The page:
Integer matrices are often characterized by the lattice of combinations of their rows or columns. This is captured nicely by the Smith canonical form, a diagonal matrix of invariant factors, to which any integer matrix can be transformed through left and right multiplication by unimodular matrices. Algorithms for computing Smith forms have seen dramatic improvements over the past 40 years, but effective algorithms for large sparse matrices still need improvement.

Integer matrices also possess complex eigenvalues and eigenvectors, and every such matrix is similar to a unique one in Jordan canonical form. There is a wealth of numerical methods for computing eigenvalues, and Krylov-type algorithms are effective for sparse matrices.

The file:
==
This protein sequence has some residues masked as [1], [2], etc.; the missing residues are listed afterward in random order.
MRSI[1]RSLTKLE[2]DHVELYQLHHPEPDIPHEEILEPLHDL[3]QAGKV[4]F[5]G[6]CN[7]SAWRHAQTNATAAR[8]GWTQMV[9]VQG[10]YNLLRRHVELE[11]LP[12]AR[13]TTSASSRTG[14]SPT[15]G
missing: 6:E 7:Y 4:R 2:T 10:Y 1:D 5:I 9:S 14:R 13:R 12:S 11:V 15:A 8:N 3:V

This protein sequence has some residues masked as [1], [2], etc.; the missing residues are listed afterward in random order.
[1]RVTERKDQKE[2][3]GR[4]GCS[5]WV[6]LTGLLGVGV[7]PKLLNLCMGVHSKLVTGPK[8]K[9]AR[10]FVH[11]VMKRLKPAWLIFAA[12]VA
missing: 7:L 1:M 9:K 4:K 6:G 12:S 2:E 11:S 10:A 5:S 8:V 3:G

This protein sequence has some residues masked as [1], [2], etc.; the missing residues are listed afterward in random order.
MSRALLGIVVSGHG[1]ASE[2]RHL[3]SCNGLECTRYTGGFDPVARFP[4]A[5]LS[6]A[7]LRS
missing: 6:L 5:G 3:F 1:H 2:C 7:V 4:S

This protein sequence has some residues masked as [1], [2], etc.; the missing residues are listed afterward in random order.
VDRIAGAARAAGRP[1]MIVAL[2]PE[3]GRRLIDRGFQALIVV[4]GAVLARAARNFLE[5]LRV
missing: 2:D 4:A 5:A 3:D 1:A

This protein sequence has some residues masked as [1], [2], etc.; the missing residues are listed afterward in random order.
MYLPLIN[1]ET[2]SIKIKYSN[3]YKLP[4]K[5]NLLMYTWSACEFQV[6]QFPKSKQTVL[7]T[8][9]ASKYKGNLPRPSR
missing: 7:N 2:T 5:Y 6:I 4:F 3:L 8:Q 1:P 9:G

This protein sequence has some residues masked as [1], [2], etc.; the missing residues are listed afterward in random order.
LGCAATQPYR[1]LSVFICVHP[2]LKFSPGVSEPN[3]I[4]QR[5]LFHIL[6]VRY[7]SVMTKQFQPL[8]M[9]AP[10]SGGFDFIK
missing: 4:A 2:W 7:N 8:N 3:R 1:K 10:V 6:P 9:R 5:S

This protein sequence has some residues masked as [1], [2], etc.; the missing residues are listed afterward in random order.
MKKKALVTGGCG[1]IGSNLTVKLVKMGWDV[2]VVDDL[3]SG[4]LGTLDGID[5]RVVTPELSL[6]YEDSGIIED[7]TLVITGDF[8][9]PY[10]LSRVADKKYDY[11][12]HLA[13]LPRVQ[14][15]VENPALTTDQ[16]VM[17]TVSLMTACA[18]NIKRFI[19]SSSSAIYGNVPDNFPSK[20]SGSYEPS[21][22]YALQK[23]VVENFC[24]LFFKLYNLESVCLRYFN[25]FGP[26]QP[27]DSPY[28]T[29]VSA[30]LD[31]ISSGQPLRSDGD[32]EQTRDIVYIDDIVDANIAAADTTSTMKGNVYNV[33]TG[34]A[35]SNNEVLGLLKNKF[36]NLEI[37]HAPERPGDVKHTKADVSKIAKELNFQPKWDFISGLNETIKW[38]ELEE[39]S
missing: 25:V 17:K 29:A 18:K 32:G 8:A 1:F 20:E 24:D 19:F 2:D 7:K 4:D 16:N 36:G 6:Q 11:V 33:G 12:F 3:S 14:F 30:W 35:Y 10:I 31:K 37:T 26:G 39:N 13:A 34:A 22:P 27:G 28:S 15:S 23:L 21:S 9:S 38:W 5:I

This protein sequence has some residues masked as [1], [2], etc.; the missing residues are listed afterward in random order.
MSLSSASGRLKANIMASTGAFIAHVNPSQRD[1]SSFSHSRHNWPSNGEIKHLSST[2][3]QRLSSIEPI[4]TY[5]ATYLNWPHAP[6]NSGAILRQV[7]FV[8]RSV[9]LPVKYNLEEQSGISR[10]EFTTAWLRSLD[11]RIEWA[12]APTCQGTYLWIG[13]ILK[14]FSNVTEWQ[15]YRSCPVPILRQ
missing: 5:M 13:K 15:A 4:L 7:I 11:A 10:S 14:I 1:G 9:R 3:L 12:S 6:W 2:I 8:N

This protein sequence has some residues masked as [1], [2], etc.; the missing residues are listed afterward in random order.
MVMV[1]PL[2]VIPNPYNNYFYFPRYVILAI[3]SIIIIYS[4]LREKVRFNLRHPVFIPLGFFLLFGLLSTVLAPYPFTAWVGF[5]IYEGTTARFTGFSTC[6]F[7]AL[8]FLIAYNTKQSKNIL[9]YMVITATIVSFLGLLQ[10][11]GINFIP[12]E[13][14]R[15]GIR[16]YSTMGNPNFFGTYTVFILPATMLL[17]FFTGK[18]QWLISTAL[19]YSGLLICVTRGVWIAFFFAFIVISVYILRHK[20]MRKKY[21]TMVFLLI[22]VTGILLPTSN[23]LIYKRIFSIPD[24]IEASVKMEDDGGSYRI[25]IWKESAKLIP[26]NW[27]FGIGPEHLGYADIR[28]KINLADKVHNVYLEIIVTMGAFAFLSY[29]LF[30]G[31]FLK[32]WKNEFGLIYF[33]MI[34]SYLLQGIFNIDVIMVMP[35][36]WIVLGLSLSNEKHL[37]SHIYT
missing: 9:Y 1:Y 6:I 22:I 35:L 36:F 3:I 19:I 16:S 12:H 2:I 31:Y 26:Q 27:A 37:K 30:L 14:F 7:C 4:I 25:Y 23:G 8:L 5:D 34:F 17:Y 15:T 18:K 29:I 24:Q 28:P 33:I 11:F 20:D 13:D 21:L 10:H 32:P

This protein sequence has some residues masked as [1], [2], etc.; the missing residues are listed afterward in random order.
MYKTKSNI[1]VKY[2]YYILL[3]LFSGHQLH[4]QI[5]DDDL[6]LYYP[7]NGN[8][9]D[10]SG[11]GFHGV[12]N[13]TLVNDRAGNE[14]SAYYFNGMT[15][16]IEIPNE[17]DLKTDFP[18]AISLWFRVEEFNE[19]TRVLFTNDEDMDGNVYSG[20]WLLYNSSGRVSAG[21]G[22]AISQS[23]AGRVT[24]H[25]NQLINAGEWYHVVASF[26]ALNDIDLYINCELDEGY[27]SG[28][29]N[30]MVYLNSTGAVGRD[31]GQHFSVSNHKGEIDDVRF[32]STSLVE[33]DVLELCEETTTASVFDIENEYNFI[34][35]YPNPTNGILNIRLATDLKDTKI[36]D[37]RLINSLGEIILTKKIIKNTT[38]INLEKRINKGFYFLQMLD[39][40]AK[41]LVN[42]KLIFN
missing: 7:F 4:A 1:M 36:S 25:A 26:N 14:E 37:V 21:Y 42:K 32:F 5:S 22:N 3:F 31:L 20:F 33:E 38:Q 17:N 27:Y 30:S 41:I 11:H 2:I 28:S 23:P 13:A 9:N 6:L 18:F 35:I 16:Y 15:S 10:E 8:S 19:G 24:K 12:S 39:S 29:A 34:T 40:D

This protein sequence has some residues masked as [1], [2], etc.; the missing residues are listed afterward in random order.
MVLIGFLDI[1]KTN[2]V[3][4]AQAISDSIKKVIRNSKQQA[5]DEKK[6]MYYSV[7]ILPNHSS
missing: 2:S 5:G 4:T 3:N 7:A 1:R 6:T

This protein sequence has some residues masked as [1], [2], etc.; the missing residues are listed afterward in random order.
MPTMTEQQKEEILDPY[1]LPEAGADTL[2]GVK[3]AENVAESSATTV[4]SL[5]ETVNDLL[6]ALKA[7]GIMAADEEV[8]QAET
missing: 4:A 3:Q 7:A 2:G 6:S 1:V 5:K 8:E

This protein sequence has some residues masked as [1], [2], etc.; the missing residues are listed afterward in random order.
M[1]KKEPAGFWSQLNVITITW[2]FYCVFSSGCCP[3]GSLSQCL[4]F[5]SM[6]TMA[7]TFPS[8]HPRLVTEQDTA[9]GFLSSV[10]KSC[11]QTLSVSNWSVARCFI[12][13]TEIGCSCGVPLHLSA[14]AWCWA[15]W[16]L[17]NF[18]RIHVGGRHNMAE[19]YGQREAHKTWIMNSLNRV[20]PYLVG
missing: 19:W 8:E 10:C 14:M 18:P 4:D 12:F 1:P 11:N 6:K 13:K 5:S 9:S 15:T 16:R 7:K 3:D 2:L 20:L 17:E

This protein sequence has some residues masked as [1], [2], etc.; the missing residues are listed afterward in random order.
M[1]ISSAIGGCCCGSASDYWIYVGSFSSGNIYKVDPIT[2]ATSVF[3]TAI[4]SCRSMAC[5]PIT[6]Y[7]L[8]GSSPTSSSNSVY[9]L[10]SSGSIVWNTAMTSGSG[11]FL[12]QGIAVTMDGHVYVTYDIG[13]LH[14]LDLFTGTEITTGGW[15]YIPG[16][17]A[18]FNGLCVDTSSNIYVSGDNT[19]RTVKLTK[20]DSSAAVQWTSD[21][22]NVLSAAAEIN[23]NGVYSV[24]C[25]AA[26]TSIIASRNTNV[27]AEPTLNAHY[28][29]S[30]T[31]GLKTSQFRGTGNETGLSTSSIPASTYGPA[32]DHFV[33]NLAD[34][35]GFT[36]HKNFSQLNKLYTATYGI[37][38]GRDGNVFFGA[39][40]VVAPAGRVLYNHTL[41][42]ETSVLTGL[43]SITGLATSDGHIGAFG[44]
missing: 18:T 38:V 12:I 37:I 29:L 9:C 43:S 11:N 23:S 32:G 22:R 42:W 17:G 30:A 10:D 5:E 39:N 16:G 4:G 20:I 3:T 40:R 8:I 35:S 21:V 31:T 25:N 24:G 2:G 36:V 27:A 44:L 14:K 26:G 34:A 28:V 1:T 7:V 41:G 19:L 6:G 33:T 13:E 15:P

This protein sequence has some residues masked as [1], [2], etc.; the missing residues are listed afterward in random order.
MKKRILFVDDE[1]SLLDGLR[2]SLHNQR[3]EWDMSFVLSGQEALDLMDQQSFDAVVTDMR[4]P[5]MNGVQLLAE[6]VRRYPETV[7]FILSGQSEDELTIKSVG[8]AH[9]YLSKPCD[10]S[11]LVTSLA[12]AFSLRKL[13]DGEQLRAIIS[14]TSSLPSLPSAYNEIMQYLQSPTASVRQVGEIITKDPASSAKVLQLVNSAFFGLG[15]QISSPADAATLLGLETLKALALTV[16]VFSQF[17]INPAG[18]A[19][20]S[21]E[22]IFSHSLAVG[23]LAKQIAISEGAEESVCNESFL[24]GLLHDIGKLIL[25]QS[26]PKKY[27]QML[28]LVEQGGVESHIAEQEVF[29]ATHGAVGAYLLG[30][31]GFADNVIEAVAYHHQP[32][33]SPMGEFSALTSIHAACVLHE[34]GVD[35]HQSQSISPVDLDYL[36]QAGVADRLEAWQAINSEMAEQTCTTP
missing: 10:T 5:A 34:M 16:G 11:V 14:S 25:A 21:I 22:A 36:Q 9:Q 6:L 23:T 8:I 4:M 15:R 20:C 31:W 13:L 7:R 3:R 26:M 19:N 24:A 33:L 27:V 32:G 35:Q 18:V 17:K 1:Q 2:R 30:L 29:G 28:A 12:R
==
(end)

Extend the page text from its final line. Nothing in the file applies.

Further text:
It would seem a priori that the invariant factors and the eigenvalues would have little to do with each other. Yet we will show that for “almost all” matrices the invariant factors and the eigenvalues are equivalent under a p-adic valuation, in a very precisely counted sense.

A much-hoped-for link is then explored for fast computation of Smith forms of sparse integer matrices, via the better understood algorithms for computing eigenvalues and effective preconditioning.

All the methods are elementary and no particular background beyond linear algebra will be assumed.

This is joint work with graduate student Mustafa Elsheikh.